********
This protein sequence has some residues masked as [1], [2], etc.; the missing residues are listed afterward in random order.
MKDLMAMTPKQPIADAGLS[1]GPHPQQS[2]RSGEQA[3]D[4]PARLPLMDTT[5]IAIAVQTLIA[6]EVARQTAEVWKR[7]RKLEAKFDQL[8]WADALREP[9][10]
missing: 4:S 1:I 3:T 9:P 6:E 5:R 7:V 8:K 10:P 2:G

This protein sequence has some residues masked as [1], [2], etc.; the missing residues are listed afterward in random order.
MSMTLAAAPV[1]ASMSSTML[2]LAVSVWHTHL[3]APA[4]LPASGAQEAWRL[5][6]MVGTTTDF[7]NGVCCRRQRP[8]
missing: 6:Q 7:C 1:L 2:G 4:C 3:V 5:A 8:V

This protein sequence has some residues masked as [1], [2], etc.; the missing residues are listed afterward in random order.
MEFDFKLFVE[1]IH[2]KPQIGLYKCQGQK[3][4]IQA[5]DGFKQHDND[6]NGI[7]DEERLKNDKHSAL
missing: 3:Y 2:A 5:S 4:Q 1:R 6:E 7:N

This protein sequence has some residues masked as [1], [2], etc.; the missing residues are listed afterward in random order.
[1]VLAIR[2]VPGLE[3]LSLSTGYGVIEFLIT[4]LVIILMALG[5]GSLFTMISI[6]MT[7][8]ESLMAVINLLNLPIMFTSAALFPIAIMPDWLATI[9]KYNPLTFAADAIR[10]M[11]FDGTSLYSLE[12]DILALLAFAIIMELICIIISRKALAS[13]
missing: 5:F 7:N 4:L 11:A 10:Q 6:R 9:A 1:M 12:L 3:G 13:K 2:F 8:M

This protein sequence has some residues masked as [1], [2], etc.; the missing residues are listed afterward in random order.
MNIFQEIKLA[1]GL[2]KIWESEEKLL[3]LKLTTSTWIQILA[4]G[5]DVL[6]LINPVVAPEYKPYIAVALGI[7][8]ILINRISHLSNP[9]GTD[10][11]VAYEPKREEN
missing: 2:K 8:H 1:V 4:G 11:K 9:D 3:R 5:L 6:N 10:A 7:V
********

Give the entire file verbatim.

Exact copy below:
This protein sequence has some residues masked as [1], [2], etc.; the missing residues are listed afterward in random order.
MKDLMAMTPKQPIADAGLS[1]GPHPQQS[2]RSGEQA[3]D[4]PARLPLMDTT[5]IAIAVQTLIA[6]EVARQTAEVWKR[7]RKLEAKFDQL[8]WADALREP[9][10]
missing: 4:S 1:I 3:T 9:P 6:E 5:R 7:V 8:K 10:P 2:G

This protein sequence has some residues masked as [1], [2], etc.; the missing residues are listed afterward in random order.
MSMTLAAAPV[1]ASMSSTML[2]LAVSVWHTHL[3]APA[4]LPASGAQEAWRL[5][6]MVGTTTDF[7]NGVCCRRQRP[8]
missing: 6:Q 7:C 1:L 2:G 4:C 3:V 5:A 8:V

This protein sequence has some residues masked as [1], [2], etc.; the missing residues are listed afterward in random order.
MEFDFKLFVE[1]IH[2]KPQIGLYKCQGQK[3][4]IQA[5]DGFKQHDND[6]NGI[7]DEERLKNDKHSAL
missing: 3:Y 2:A 5:S 4:Q 1:R 6:E 7:N

This protein sequence has some residues masked as [1], [2], etc.; the missing residues are listed afterward in random order.
[1]VLAIR[2]VPGLE[3]LSLSTGYGVIEFLIT[4]LVIILMALG[5]GSLFTMISI[6]MT[7][8]ESLMAVINLLNLPIMFTSAALFPIAIMPDWLATI[9]KYNPLTFAADAIR[10]M[11]FDGTSLYSLE[12]DILALLAFAIIMELICIIISRKALAS[13]
missing: 5:F 7:N 4:L 11:A 10:Q 6:R 9:A 1:M 12:L 3:G 13:K 2:F 8:M

This protein sequence has some residues masked as [1], [2], etc.; the missing residues are listed afterward in random order.
MNIFQEIKLA[1]GL[2]KIWESEEKLL[3]LKLTTSTWIQILA[4]G[5]DVL[6]LINPVVAPEYKPYIAVALGI[7][8]ILINRISHLSNP[9]GTD[10][11]VAYEPKREEN
missing: 2:K 8:H 1:V 4:G 11:K 9:D 3:R 5:L 6:N 10:A 7:V